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Serious Podcasting For Business

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It’s been interesting reading some of the reactions by business bloggers to General Motors’ first experiment with podcasting last week.

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Is podcasting here to stay? What business benefits can come from podcasting? Dicsuss at WebProWorld.

This Technorati list has lots of blog commentaries, mostly positive, although most don’t discuss the podcasts from the specific communication point of view.

Quick recap: GM produced two MP3 files that they mentioned in a post last Thursday relating to new-model car launches at the Chicago Auto Show. Both files were made available via an RSS feed from the GM Fastlane Blog. And both audio files were the sound portion of audio-visual webcasts, ie, not audio shows produced specifically for podcasting.

Among the bloggers whose posts I read, I saw that Christopher Carfi gives it a big thumbs down. My colleague (and fellow podcaster) Shel Holtz says the podcast is a bust. In contrast, Steve Rubel sees it as more innovation from GM. Jon Froda likes the fact that GM experiments. That’s how I see it, too – while it does remain to be seen how successful this will be (it was only last week!), GM has taken a great step forward with this experiment in trying out the medium.

There can’t be any doubt about it – this represents the start-up phase of business podcasting, both in producing and delivering podcasts as well as being associated with podcasts as sponsors. There is at least one example of focused business podcasting – Christopher’s company, Cerado, announced a week ago that it will start delivering podcasts to customers as part of the company’s business offering, claiming to be the first to do so. Paul Chaney at Radiant Marketing is getting into podcasting. Then there was news last Friday that Volvo is sponsoring the first podcast from Autoblog.

If you want more evidence that podcasting (in general) is attracting more attention and really taking off, take a look at this, from FeedBurner. It measures the growing number of podcast RSS feeds that FeedBurner’s SmartCast service handles:

We launched SmartCast in October of 2004, and by the end of the year, we were managing about 750 podcasts via the SmartCast service. That total is now up to 1,750. This chart breaks down growth by week since service launch.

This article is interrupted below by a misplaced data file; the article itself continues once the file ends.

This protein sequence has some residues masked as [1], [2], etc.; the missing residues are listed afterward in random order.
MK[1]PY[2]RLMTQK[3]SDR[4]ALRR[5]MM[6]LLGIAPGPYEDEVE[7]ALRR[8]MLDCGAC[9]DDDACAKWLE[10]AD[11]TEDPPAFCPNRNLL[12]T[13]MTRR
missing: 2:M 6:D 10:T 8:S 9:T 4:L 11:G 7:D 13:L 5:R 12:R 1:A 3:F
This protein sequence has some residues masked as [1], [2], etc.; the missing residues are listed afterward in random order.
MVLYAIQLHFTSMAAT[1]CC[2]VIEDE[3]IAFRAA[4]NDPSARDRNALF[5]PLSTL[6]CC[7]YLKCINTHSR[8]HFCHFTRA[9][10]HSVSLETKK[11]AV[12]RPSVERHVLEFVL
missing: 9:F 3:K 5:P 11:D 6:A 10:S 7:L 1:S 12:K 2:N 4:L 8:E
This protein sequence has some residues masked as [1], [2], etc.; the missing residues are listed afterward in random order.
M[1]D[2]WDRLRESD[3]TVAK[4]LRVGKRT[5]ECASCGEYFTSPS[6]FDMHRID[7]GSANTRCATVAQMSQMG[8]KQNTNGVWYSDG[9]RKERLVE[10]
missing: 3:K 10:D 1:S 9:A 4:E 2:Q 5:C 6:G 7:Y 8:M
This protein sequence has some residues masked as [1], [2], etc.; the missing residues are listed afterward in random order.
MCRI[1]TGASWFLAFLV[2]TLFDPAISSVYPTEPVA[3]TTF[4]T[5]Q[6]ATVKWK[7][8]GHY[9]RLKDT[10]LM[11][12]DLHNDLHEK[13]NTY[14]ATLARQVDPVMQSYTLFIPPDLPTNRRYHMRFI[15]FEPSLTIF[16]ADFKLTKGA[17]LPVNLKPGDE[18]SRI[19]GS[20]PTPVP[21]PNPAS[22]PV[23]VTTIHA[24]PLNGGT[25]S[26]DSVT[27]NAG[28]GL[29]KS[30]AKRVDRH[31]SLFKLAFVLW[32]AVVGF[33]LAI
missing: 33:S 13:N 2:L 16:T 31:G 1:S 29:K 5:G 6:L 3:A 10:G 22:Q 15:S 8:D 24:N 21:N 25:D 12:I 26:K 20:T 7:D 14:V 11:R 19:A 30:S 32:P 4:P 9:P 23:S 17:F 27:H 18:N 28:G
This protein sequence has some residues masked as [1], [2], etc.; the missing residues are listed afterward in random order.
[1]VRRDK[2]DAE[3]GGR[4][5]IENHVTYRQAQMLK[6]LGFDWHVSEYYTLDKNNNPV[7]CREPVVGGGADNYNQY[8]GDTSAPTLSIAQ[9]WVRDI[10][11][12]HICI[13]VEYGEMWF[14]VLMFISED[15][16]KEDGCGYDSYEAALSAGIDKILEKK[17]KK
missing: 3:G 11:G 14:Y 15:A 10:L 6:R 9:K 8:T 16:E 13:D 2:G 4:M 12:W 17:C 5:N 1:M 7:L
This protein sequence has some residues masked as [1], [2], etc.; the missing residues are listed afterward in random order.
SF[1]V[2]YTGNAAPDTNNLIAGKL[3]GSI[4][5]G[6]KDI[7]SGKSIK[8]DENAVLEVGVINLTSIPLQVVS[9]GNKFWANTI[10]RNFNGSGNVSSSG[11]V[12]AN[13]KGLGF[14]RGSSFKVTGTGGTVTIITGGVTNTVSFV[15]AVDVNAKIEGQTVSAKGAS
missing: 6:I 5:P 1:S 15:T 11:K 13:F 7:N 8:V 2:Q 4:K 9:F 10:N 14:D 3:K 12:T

[...] We measured 13,500 listeners to podcasts that FeedBurner managed at the beginning of January and 24,000 listeners at the beginning of February. Doing the math from the chart, you can see that this runs at a steady average of about 14-15 listeners per podcast. When you plot the curve of listeners across all the podcasts we manage, it looks like the characteristic “long tail” power curve that we see for blog feed subscribers.

See FeedBurner’s post last Thursday for detailed commentary on these stats.

While there aren’t yet any clear conclusions you can draw on how many podcasts are truly business-focused (unlike, say, Adam Curry’s show the Daily Source Code, which is consumer-focused, like popular radio), I think it is a safe bet to say that business use is rapidly growing.

Indeed, I can give you one small example from my direct experience.

Shel Holtz and I started For Immediate Release: The Hobson and Holtz Report podcast at the beginning of January. Each weekly show (twice weekly, from this week) is 100% business focused – we talk about business communication and technology, and interview interesting people in most shows. During January, downloads of the MP3 file for each show have been showing steady volume increase, to a little over 300 for the whole of January including the two additional specials we did at the New Communications Forum 2005 conference (so averaging about 40 downloads per show).

But we’re seeing strong growth – including last week’s show, for instance, we’ve already hit nearly 620 downloads in February, with half the month still to go.

Whether that’s just a spike, we’ll find out soon enough. Hopefully it means people like listening to what we have to offer, rather than having subscribed in error to the RSS feed or downloaded it by mistake ;) And we don’t know if all those MP3s translate into actual listeners.

Doing a podcast is quite simple and requires little in the way of equipment or expense. It is very easy indeed for literally anyone to give it a go.

Whichever way you look at it, podcasting is getting serious attention as a business communication tool.

Neville Hobson is the author of the popular NevilleHobson.com blog which focuses on business communication and technology.

Neville is currentlly the VP of New Marketing at Crayon. Visit Neville Hobson’s blog: NevilleHobson.com.

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  • Guest

    can u give me in detail about Future prospects for the podcasting technology:

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